A fourth capability relates to data availability/unavailability within the context of the self-reliable architecture.

In many cases, software applications and data are quite important to business such that, when the software applications and/or data are not available (e.g., due to outage conditions), the business is slowed or potentially even stopped until availability is restored. In the short term, such outage conditions result in data loss, employee and customer frustration, and lost revenue. In the long term, such outage conditions can affect a business over the life of the business (and lost records, transactions, and/or accounting files can even put a business at risk of regulatory violations). It will be appreciated that data may become unavailable for many reasons, which may be expressed using a state diagram that summarizes transitions from a normal state in which data is fully accessible (denoted as a NORMAL state) to abnormal states in which data is partially available or unavailable. For example, such abnormal states may arise when a system is hacked due to a security attack (denoted as a HACKED state), becomes corrupted due to an operator error or a program flaw (denoted as a CORRUPT/COMPROMISED state), becomes unavailable due to a lost encryption key (denoted as a CORRUPT/COMPROMISED state), or undergoes a planned maintenance action (denoted as a MAINTENANCE state).

In one embodiment, RSG 120 is configured to guard customer data to ensure that its availability is not compromised. The RSG 120 may guard customer data through one or more of audits, in-service tests, and data repair, and the like, as well as various combinations thereof. It is noted that data back-up and storage schemes are often a major component of disaster recovery plans. In one embodiment, customer data can be easily and automatically moved as needed. In one embodiment, customer data can be restored through storage of multiple copies of the customer data at multiple locations, where the data is kept in sync. In one embodiment, data restoration strategies can be specified for specific types of conditions (e.g., in the event of file or database or disk failures, one or more of the following data restoration strategies may be used: (1) cold backup schemes where a file snapshot is taken, and the file is saved and backed up; (2) warm backup schemes in which resources are reserved for customers; (3) hot backup schemes with replication of data managed by synchronized resources at remote sites (e.g., a duplicate, alternative failover site immediately takes over in the event of an outage).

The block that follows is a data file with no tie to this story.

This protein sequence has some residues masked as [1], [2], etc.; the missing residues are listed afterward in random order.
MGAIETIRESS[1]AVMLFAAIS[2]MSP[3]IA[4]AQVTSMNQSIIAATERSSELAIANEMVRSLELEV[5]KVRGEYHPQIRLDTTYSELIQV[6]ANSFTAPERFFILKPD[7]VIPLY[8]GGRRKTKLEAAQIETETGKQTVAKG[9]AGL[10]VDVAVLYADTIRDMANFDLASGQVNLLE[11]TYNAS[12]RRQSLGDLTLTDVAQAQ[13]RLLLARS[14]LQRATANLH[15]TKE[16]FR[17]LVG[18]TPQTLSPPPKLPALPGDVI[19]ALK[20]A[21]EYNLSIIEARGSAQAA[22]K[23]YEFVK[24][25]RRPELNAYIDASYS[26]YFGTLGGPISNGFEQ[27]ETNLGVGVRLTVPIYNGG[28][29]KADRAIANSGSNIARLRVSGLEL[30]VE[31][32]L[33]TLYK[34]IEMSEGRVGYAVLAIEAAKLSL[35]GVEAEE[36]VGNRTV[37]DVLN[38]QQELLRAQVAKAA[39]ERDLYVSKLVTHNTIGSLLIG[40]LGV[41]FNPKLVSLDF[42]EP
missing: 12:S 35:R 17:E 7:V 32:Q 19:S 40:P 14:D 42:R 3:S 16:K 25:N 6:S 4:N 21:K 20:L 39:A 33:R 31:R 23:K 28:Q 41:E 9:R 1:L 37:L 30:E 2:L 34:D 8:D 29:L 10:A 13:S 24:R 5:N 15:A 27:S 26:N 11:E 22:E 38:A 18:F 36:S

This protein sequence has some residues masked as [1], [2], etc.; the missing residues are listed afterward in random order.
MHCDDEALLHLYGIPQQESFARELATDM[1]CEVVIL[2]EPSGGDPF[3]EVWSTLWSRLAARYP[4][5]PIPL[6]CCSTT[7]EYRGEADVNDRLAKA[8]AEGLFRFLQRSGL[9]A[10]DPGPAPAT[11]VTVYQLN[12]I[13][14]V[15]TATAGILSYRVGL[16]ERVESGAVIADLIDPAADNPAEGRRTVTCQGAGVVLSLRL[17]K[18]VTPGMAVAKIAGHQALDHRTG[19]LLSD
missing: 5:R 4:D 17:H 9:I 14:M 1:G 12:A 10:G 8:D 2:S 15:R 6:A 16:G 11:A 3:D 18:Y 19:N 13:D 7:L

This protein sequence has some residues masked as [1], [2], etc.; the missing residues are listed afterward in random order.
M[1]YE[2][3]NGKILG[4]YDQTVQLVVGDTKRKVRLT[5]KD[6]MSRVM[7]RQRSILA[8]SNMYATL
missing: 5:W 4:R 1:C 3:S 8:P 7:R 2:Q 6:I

A fifth capability relates to error and alarm handling within the context of the self-reliable architecture.

In one embodiment, RSG 120 is configured to perform active monitoring for early detection of abnormal behavior on the CSUs 700 and the SCUs 920 before customer service is impacted.

In one embodiment, VRSG 750 is configured to analyze problems and determine associated preventative control actions. In one such embodiment, VRSG 750 is configured to perform such functions in response to receiving alerts that result when a component of a CSU 700 detects an abnormal event and recovers.

In one embodiment, VRSG 750 is configured to process various types of input information in order to provide various control functions (e.g., control, filtering, analysis of faults, and the like, as well as various combinations thereof).

The VRSG 750 may process information relative to each CSU 700 in order to provide various control functions. The cloud system 100 is configured to generate abnormal events (e.g., alerts, alarms, and the like), during the course of its operation, at any or all levels (e.g., at one or more of the physical SCU level, the virtual CSU level, the network level, the service level, and the like). The cloud system 100 also is configured to collect various types of performance data. The values for the event variables being monitored may be subjected to a threshold to determine if an abnormal condition has been reached. In at least some cases, filtering criteria is applied and the variables that meet the criteria are recorded (e.g., in a log file). It will be appreciated that there are a finite number of event variables that are recorded for every time interval. The event variables capture the behavior of the associated component and provide additional context for event processing. For example, event variables may include: Function Errors Escalated, Traps/Exceptions Recovered, CPU Utilization Overall, Memory Utilization Overall, Transactions Aborted, Process Restarts, Errored TPDUs Sent, Errored TPDUs Received, Transport Timeouts Occurred, Number of Sanity Timeouts, Blade Restarts, Number of Failovers, Disk Access Failures, File Access Failures, Disk Usage, and Number of Critical Alarms. As noted above, VRSG 750 is configured to process this information relative to each CSU 700 in order to provide various control functions.